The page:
Established in 1994, the Mission Road Antique Mall has the largest selection of quality antiques, vintage furnishings, and decorative accessories in the Midwest. Our landmark location at 83rd Street and Mission Road offers 50,000 square feet of individual showrooms, creatively merchandised by 300+ of the area's finest resale vendors.
In addition to furnishings from all eras, you'll find an enormous selection of jewelry, lamps and light fixtures, art, architectural elements, rugs, silver, glass, pottery, linens, quilts, books, and seasonal decorations.
The Mission Road Antique Mall is housed in the famous Woolford Farms stables. Here, Herbert Woolf of Woolf Brothers in Kansas City, brought together a young three year old horse of quality pedigree, an established trainer, and an up and coming jockey to make horse racing history.
In 1931, Woolf hired Ben Jones to work as a horse trainer at the Woolford Farms, where he stayed until 1939. During that time, Woolf purchased Insco (progeny of Sir Gallahad III and valued at $30,000) for $500 because he was the only bidder to brave a severe rainstorm at a horse auction in Lexington, Kentucky. Insco sired Lawrin (with dam Margaret Lawrence) at Woolford Farms in 1935.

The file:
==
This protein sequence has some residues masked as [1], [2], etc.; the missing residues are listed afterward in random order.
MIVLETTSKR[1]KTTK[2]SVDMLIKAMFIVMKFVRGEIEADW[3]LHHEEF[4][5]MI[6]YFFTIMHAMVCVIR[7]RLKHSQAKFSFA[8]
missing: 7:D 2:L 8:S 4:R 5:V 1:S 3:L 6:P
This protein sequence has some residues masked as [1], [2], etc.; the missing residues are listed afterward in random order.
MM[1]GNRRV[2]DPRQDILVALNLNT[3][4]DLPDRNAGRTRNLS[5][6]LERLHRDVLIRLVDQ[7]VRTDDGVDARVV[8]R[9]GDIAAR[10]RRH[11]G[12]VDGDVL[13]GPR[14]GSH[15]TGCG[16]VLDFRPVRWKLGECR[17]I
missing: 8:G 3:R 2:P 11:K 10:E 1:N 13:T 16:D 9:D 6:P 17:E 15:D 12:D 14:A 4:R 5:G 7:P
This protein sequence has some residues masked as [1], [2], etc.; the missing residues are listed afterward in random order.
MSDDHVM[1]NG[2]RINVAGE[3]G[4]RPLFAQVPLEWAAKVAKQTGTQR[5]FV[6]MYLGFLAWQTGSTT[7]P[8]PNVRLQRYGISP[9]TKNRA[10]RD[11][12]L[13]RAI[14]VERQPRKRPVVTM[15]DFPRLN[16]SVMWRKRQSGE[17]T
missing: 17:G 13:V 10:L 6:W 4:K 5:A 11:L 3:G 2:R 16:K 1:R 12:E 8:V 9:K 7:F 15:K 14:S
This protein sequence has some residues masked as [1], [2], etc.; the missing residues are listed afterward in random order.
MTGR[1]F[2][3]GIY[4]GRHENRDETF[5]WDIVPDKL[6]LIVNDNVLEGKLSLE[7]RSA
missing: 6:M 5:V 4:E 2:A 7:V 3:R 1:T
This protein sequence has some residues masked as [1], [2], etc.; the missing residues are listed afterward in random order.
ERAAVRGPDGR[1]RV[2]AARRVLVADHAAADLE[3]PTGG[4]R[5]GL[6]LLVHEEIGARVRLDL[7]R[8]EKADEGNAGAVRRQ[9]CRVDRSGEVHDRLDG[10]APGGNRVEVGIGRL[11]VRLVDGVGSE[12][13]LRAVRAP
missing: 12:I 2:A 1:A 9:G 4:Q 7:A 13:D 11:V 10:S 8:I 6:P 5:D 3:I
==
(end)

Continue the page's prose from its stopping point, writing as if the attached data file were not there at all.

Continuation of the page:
On May 7th 1938, at Churchill Downs, in 2:04.80 minutes, Lawrin became the first horse from west of the Mississippi and only horse from Kansas to win the Kentucky Derby (trained by Ben Jones and ridden by Eddie Arcaro). Arcaro took Larwin from fifth place start to astrong lead at the last turn. Even though they were seriously challenged and began to tire with 1/8 of a mile to go, Arcaro and Lawrin were able to hold on to the lead and win the Derby by a length.
In 1938, Lawrin was the top winning horse, with 10 races earning a purse. His overall record was 26 starts (races) with 9 wins (first), 8 places (second), and 2 shows (third) with earnings of $126,275.00. Lawrin did not go on to run in the Preakness or Belmont Stakes that year. While Woolford Farms enjoyed modest racing success after the 64th Kentucky Derby, Eddie Arcaro and trainer Ben Jones became horse racing legends, and both were inducted into the National Museum of Racing and Hall of Fame.
The Woolf Family used their winnings from the 1938 Kentucky Derby to sponsor numerous Jewish families in the United States who were fleeing Europe during the early part of World War II.
In 1955, Lawrin died and was buried next to Insco on a low hill on the Woolford Farms. Their monument is at 59 Le Mans Court in Prairie Village, just a couple blocks from the Mission Road Antique Mall.